Teachers in St Bartholomew’s gather assessment evidence from a wide range of sources in order to gain an accurate picture of each child’s progress and staff regularly devise specific assessment tasks to check a pupil’s ability to apply particular knowledge and skills. For example, after doing lots of practical activities using real timetables and television schedules, a pupil might be given a short written assessment on time durations. Assessment tasks can take many different forms: writing a report, making a model, talking in a group, performing a dance sequence, doing a sum.
Occasionally, more formal assessments are used to help the school gain a fuller picture of a child’s ability in particular areas of the curriculum. Primary 1 pupils are given a ‘baseline assessment’ in maths and language when they begin school in August. Pupils across the school are formally assessed in writing at three milestones across the year and data from these assessments is recorded on individual pupil tracking sheets. Likewise, pupils across the school are formally assessed in reading as they progress through the coloured reading bands. Once again, progress is recorded on individual pupil tracking sheets. Heinemann Active Mathematics is used as the school’s principle source of maths assessments and ‘iplanner’ is used to record pupil progress.
St Bartholomew’s pupils are given regular opportunities to reflect on their learning. All pupils use a ‘Learning Log’ to think about and record what they have learned, including the things they found easy, the challenges they faced and what they need to do now to progress and improve. Through this sort of ongoing reflection and regular dialogue with their class teacher, St Bartholomew’s pupils are actively involved in the learning and teaching process and become increasingly more able to recognise and understand for themselves the progress they are making. Each class also uses their class page on the website to reflect on, evidence and share their learning.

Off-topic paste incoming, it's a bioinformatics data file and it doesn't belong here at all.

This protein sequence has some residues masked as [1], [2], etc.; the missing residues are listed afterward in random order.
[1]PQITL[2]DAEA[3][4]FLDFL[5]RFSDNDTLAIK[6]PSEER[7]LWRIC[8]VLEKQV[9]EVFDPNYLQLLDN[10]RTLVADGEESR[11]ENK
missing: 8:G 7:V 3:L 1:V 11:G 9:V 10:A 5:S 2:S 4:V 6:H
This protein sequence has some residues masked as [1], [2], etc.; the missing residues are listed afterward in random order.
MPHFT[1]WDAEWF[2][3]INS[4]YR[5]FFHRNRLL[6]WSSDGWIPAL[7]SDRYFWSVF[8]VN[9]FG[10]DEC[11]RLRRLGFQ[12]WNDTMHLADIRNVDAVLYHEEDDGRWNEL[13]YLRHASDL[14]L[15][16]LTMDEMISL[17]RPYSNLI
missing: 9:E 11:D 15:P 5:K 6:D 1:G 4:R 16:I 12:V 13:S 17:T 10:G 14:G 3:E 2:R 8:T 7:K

Information on pupil progress is shared with parents on a regular basis:
· Learning Journey Folders are sent home each term with a short comment from the class teacher and child; parents also have the opportunity to make a written comment on their child’s progress.
· Parent consultations take place twice each year, in October and March, providing parents with the opportunity to look at their child’s jotters and discuss their learning and progress with the class teacher.
· Each class has their own page on the school website (accessed by clicking on the ‘Learning’ pencil on the homepage). These are updated at least once a term and showcase a variety of learning activities the children have been involved in.
· A detailed written report is sent to parents at the end of each year providing information on progress across all areas of the curriculum as well as identifying next steps.
Of course, parents are encouraged to contact the school at any point during the year should they have any concerns or questions about their child’s progress.